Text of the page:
Blog | March 27, 2024

Sheriff Stacey Ann Kincaid Takes the Lead on Innovative and Inclusive Initiatives

In Fairfax County, Virginia, about 12 miles from the nation’s capital, Sheriff Stacey Ann Kincaid is working to be an agent of change, leading with initiatives to improve the diversity and capacity of her office and to innovate their approach to serving the Fairfax community.

After graduating from Frostburg State University with a degree in political science and criminal justice, Sheriff Kincaid began her career as a Deputy Sheriff with the Fairfax County Sheriff’s Office and has been with the agency for 36 years. Sheriff Kincaid rose to the rank of Captain before being elected Sheriff in 2013. She is the first woman sheriff since the agency was formed 281 years ago.

Sheriff Kincaid’s exemplary work has been formally recognized both by her office and by organizations in her community. In 2008, she received the Distinguished Service Award from the Sheriff’s Office, which is the highest honor in her agency. In 2014, just one year after being elected Sheriff, she was awarded the Influential Women of Virginia award from Virginia Lawyers Weekly. And in 2017, Sheriff Kincaid received the Woman of Vision award from the Junior League of Northern Virginia.

Sheriff Stacey Ann Kincaid Headshot 032724

Sheriff Kincaid’s work with Fairfax County is dedicated to promoting “the human side of law enforcement officers and their commitment to serving the community.” She and her staff begin this work with young children, setting up events to read with them in libraries and schools. “It is truly magical to see their eyes light up with this interaction,” she said. She also meets with local Brownie, Cub Scouts, Girl Scouts, and Boy Scouts groups to help foster their interest in community service. She “swears in” young children as junior deputies, who take oaths to be kind, respectful, and responsible. The agency also runs Shop with the Sheriff, an annual event wherein Sheriff Kincaid and her staff take children who are living in homeless shelters out for a day of fun activities, a pizza party, and a back-to-school clothing shopping spree. They also provide the children with backpacks and supplies they’ll need to begin the school year. “Ensuring children are prepared for the upcoming school year is essential for their self-confidence and success,” the Sheriff said. “Children should grow up learning that law enforcement is not to be feared. We are regular people who are here to help them.”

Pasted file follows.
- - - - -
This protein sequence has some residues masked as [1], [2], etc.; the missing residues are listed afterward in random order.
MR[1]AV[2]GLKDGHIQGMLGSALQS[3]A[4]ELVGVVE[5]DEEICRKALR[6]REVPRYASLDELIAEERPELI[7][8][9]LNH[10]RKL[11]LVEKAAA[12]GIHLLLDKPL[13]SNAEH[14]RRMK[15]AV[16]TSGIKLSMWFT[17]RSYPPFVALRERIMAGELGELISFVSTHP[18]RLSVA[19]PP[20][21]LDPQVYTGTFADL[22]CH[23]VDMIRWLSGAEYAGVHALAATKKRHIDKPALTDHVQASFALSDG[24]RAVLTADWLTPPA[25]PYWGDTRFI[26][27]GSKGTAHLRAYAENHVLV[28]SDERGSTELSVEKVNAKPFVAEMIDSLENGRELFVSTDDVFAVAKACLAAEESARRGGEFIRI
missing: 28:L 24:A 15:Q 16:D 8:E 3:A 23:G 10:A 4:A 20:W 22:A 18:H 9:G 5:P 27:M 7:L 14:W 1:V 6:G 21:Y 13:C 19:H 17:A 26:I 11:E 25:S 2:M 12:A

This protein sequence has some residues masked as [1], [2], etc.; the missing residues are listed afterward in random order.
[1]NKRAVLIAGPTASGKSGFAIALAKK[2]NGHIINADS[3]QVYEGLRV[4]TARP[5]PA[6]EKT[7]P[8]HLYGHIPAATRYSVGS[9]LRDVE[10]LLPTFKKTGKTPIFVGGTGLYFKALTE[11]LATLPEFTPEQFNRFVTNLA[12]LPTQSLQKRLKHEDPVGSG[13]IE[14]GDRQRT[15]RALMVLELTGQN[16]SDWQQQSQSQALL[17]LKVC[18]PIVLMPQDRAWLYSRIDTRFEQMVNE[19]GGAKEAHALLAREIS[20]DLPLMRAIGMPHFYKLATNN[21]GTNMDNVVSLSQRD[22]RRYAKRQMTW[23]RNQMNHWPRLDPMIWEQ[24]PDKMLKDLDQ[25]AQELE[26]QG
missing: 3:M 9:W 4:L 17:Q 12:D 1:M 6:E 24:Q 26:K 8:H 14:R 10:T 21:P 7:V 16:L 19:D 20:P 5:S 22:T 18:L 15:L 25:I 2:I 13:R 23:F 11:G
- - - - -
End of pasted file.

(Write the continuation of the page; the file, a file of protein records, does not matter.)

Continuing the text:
Sheriff Kincaid’s dedication to her community does not stop with supporting children. Her office also offers internships for college students to learn about careers in law enforcement, similar to the internship that began Sheriff Kincaid’s career over 30 years ago. “It is tremendously gratifying when, after they successfully complete the internship, they choose the same route that I did and apply to become a Deputy Sheriff,” she said. The Sheriff has also spearheaded Diversion First, a program that offers alternatives to incarceration for adults with mental illness, developmental disabilities, and substance use disorders who come into contact with the criminal justice system for low-level offenses. In addition to Diversion First, Sheriff Kincaid created the jail-based Striving to Achieve Recovery and Medication for Addiction Treatment programs, designed to assist individuals with substance use disorders. “By identifying and treating addiction as a chronic health issue, I am hoping to make our community healthier and safer for everyone,” Sheriff Kincaid explained. Her work in addiction treatment and recovery earned her and her office national recognition from the National Association of Counties in 2023.

Sheriff Kincaid has worked diligently and successfully to improve the lives of all those in her community, but she has faced her share of challenges, too. “I learned that there is a separate set of standards and expectations for women in a male-dominated field,” she explained. “People look at a woman’s clothing; they judge her hair and makeup; they watch how she carries herself. Then they decide if those types of things reflect whether she can do the job she is pursuing rather than examine her achievements, her innovative ideas, and her intellect.” And Sheriff Kincaid is working to ensure that women—and people of color—are more highly represented in her office. “I want to enhance staff diversity to better reflect the people my agency serves,” she said.

Sheriff Kincaid has led a decorated career, and she continues to strive towards making her community happy, healthy, and successful. “Greater investments in children and their families would ensure that we are addressing homelessness, food insecurity, language and cultural barriers, and all forms of discrimination.”

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